Rheumatology International

, Volume 25, Issue 3, pp 225–229 | Cite as

Effects of home-based daily exercise therapy on joint mobility, daily activity, pain, and depression in patients with ankylosing spondylitis

  • Hyun-Ja Lim
  • Young-Im Moon
  • Myeong Soo LeeEmail author
Original Article


We investigated the effects of home-based daily exercise on joint mobility, functional capacity, pain, and depression in patients with ankylosing spondylitis (AS). The patients were randomly assigned to a wait-list control group or to an exercise-therapy group. The exercise-therapy group performed a 20-min exercise program once per day for 8 consecutive weeks. After 8 weeks, compared with the control group, the exercise group showed improvements in joint mobility (cervical flexion, extension, shoulder flexion, abduction, hip abduction, and knee flexion), finger–floor distance, and functional capacity. Pain and depression scores were significantly lower after the exercise program in the exercise group than in the control group. These findings indicate that exercise therapy increases joint mobility and functional capacity, and decreases pain and depression in patients with AS. Home-based exercise, which is easily accessible to patients, might be an effective intervention for AS.


Ankylosing spondylitis Home-based Exercise Pain Joint mobility Depression Functional capacity 


  1. 1.
    Rasker JJ, Cosh JA (1987) The natural history of rheumatoid arthritis over 20 years. Clinical symptoms, radiological signs, treatment, mortality and prognostic significance of early features. Clin Rheumatol 6 (Suppl 2):5–11Google Scholar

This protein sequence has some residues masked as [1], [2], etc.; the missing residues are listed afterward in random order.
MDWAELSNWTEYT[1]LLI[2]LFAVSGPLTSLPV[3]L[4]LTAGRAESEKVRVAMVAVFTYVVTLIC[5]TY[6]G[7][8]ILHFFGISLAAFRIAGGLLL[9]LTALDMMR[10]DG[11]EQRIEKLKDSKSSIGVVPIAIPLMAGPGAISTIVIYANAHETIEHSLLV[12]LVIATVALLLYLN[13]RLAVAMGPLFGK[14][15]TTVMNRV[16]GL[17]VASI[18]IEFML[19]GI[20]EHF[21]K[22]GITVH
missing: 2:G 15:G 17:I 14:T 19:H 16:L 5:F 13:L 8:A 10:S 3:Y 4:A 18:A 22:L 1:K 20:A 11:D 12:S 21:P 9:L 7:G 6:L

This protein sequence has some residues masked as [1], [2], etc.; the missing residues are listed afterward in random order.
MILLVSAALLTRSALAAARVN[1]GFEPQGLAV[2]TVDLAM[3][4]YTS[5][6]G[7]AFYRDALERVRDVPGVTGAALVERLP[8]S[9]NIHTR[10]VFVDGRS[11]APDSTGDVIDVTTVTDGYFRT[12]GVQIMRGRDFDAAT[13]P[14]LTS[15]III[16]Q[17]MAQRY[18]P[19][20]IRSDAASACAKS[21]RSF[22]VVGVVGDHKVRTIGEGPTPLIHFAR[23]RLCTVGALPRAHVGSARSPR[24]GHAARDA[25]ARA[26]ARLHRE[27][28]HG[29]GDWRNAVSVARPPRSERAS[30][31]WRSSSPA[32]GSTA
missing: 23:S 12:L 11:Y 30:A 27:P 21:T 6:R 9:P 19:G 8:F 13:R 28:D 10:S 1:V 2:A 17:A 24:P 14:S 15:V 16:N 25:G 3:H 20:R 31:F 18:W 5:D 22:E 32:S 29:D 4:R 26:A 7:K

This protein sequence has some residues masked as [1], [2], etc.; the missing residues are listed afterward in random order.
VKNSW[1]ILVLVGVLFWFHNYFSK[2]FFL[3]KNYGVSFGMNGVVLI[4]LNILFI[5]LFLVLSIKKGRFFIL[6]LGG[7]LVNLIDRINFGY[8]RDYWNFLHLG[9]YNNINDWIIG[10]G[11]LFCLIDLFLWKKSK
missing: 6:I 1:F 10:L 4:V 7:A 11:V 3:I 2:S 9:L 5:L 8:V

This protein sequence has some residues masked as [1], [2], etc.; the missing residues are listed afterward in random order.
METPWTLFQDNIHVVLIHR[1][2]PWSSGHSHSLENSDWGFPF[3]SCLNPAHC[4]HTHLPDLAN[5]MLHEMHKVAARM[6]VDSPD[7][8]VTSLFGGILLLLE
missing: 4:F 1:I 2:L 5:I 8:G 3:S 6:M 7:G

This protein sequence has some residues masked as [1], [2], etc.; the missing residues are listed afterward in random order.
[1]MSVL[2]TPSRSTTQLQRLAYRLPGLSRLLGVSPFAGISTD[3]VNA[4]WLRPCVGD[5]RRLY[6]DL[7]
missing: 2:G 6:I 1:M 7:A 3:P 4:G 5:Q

2. 2.
    Carette S, Graham D, Little H, Rubenstein J, Rosen P (1983) The natural disease course of ankylosing spondylitis. Arthritis Rheum 26:186–190PubMedGoogle Scholar
  3. 3.
    Gran JT, Husby G (1990) Ankylosing spondylitis in women. Semin Arthritis Rheum 19:303–312CrossRefPubMedGoogle Scholar
  4. 4.
    Hussein A, Stein J, Ehrich JH (1987) C-reactive protein in the assessment of disease activity in juvenile rheumatoid arthritis and juvenile spondyloarthritis. Scand J Rheumatol 16:101–105PubMedGoogle Scholar
  5. 5.
    Hidding A, van der Linden S, de Witte L (1993) Therapeutic effects of individual physical therapy in ankylosing spondylitis related to duration of disease. Clin Rheumatol 12:334–340PubMedGoogle Scholar
  6. 6.
    Jones SD, Koh WH, Steiner A, Garrett SL, Calin A (1996) Fatigue in ankylosing spondylitis: its prevalence and relationship to disease activity, sleep, and other factors. J Rheumatol 23:487–490PubMedGoogle Scholar
  7. 7.
    Basler HD (1993) Group treatment for pain and discomfort. Patient Educ Couns 20:167–175CrossRefPubMedGoogle Scholar
  8. 8.
    Calin A, Edmunds L, Kennedy LG (1993) Fatigue in ankylosing spondylitis–why is it ignored? J Rheumatol 20:991–995PubMedGoogle Scholar
  9. 9.
    Geissner E (1991) Psychological factors of pain control and their effects on pain evoking subjective stress. Z Klin Psychol Psychopathol Psychother 39:46–62PubMedGoogle Scholar
  10. 10.
    Gitman S, Rosenberg M (1992) Exercise is essential. In: Swezey RL (ed) Straight talk on spondylitis. Spondylitis Association of America, Sherman Oaks CA, pp 14–29Google Scholar
  11. 11.
    van Tubergen A, Landewe R, van der Heijde D, Hidding A, Wolter N, Asscher M, Falkenbach A, Genth E, The HG, van der Linden S (2001) Combined spa-exercise therapy is effective in patients with ankylosing spondylitis: a randomized controlled trial. Arthritis Rheum 45:430–438CrossRefPubMedGoogle Scholar
  12. 12.
    Uhrin Z, Kuzis S, Ward MM (2000) Exercise and changes in health status in patients with ankylosing spondylitis. Arch Intern Med 160:2969–2975CrossRefPubMedGoogle Scholar